Prime Minister Theresa May‘s plan on how Britain should exit the European Union was overwhelmingly voted down in the House of Commons, which is the U.K.’s lower house of parliament. Though the move was widely expected, reports suggested it was the largest defeat for a sitting government in U.K. political history.

The British pound traded at $1.2841 on Wednesday morning at 11:00 a.m. HK/SIN, recovering from a sharp decline below $1.2740 overnight.

“Sterling rallied following the defeat of the withdrawal agreement due to strong cross-party support to prevent a no deal from occurring on 29 March,” analysts at ANZ Research wrote in a morning note.

The British government now has just three working days to map out a new plan of action. But the ANZ analysts noted it is “unlikely to achieve much, given the level of opposition to the withdrawal agreement, unless there is a U-turn from Brussels.” They added that gains in the pound is “limited by the prevailing uncertainty.”

Meanwhile, Steven Englander, global head of G10 foreign exchange research at Standard Chartered Bank, told CNBC that the pound is not hugely at risk as long as Britain is able to avoid a change of government and also a scenario where it exits the EU without a deal, which is defined as a hard Brexit.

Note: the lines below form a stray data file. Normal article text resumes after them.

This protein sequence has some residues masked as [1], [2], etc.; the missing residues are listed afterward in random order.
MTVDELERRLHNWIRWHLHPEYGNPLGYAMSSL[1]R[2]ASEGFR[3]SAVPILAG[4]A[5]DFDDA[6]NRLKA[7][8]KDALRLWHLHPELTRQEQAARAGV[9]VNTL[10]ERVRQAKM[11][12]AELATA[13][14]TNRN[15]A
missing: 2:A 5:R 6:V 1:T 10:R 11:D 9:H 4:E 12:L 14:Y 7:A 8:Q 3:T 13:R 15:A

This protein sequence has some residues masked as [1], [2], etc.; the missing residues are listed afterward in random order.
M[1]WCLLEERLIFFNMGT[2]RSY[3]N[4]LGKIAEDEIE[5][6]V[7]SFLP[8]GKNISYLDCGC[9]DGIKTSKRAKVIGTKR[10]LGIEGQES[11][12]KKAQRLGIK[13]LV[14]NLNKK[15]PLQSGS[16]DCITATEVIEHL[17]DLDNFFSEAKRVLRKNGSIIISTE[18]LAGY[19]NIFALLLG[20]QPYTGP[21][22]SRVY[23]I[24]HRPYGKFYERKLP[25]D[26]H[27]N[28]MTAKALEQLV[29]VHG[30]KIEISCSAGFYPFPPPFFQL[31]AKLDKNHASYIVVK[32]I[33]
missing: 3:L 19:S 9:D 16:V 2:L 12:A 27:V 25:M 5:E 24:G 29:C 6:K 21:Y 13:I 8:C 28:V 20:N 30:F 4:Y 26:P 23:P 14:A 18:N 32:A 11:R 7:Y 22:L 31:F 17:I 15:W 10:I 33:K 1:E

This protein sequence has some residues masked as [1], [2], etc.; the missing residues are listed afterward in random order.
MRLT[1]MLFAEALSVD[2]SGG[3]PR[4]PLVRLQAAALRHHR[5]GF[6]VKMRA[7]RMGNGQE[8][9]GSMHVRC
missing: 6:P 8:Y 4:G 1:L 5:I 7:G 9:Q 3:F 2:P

“I think that the market is thinking that the risks of a hard Brexit have been greatly reduced,” he told CNBC’s “Squawk Box” Wednesday morning.

“I think if we end up with say what most in the market … expect now, and from comments in parliament, that we’ll have some sort of extension and then, possibly, a referendum, possibly an effort to cobble together a new deal. I think sterling could find a little bit of support,” Englander added.

Elsewhere, the dollar index, which measures the greenback against a basket of its peers, last traded at 96.009. The Japanese yen, considered a safe-haven asset, fetched 108.49 to the dollar while the Australian dollar traded at $0.7198.